Ubiquitous as joy is,  pinning it down when our world spins past us with such purposeful speed isn’t easy. The opportunities to stop and soak up all that is joyous as we chase joy seem ironically sparse. When I read I’m allowing myself a moment to pause, to let myself fall- into joy, into pain, into all the things that make us human. A really good book layers the characters’ experiences on top of my own and makes me aware of how I process them. It becomes not just about the words on the page, or the story those words spin, but about all that it invokes inside me, all the emotions it touches, all the questions it raises, all the beliefs it challenges or reinforces.

A really good romance takes me through the experience of overcoming adversity to heal all that keeps holding me back from joy and helps me grow within myself that which is needed to let love in. Those who don’t get Romance, or don’t see it as anything but escapism, miss the point of it by miles. Romances are relevant at the most personal level, because not everyone can catch killers, win wars, or save planets, but every single one of us, wants to, needs to, and can find joy and consequently love.


Suleikha Snyder: One of the first Indian commercial fiction authors I ever read was Shobha De and when I read Suleikha I get that same sense of gritty realness I remember from De’s books. Her characters are dark, troubled, and unapologetic, as is her writing, and you emerge from her books feeling as though you were starkly and totally immersed in her world. 

Joanna Shupe: Joanna’s trilogy was the best debut of 2015, in my opinion. In fact, I think her books are the most delightful, hot, and smart historical romances I’ve discovered since Tessa Dare. Her characters are all spunk and social justice with their tongues firmly thrust into their cheeks. Just the kind of writing I can’t get enough of. (Joanna did Read-A-Romance Month content on her site. Read it here.)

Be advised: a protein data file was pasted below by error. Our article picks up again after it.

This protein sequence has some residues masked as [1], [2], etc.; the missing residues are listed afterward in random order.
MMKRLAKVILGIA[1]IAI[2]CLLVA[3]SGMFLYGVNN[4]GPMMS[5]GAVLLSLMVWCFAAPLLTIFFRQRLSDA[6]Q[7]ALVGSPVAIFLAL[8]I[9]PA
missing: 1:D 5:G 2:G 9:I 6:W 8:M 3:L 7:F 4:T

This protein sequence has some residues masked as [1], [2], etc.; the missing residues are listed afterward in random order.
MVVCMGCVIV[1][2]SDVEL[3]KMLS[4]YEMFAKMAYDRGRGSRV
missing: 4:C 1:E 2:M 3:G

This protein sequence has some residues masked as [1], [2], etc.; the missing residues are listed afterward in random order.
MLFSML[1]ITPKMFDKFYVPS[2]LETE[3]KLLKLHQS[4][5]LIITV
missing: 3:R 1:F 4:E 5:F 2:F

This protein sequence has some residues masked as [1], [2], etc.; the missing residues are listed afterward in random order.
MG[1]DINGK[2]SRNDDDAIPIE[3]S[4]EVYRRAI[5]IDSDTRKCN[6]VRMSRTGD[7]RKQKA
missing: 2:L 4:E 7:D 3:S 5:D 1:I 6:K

Hanna Martine: I love paranormal romances, but the single most important thing for me when I read them is relatability. The world has to feel like one I can slip into but also one I want to slip into. Hanna Martine’s Elementals world is incredibly well set up and absorbing with spot on metaphors for racism and colonization. Plus, her writing and and her settings are so transporting that emerging from her books is almost disorienting. (Hanna did RARM content too! Read hers here.) 

Sonali is also a huge proponent of writers from South Asia. Here are some of her friends and favorites:

Suleikha Snyder   |  Kishan Paul   |    Ayesha Patel 

Falguni Kothari   |   Mina Khan (read Mina’s post here)

Thanks Mina, Joanna & Hanna!

Sonali is generously giving away an ARC of The Bollywood Bride and a pair of handmade Indian earrings. (U.S. only, apologies to international friends.)

Questions for the Author:

Tell us about a moment in your life when you experienced sheer joy. 

This moment when I’m writing a piece for RARM where so many of my writing idols are featured is pretty darned joyous. It’s one of those things that you dream of doing some day when you’re aspiring. One of the little dreams that defines your big dream. And hello, I’m posting on the same day as the very person because of whom I knew I was going to write romance, Lisa Kleypas! As a moment of sheer joy, what could get better than that?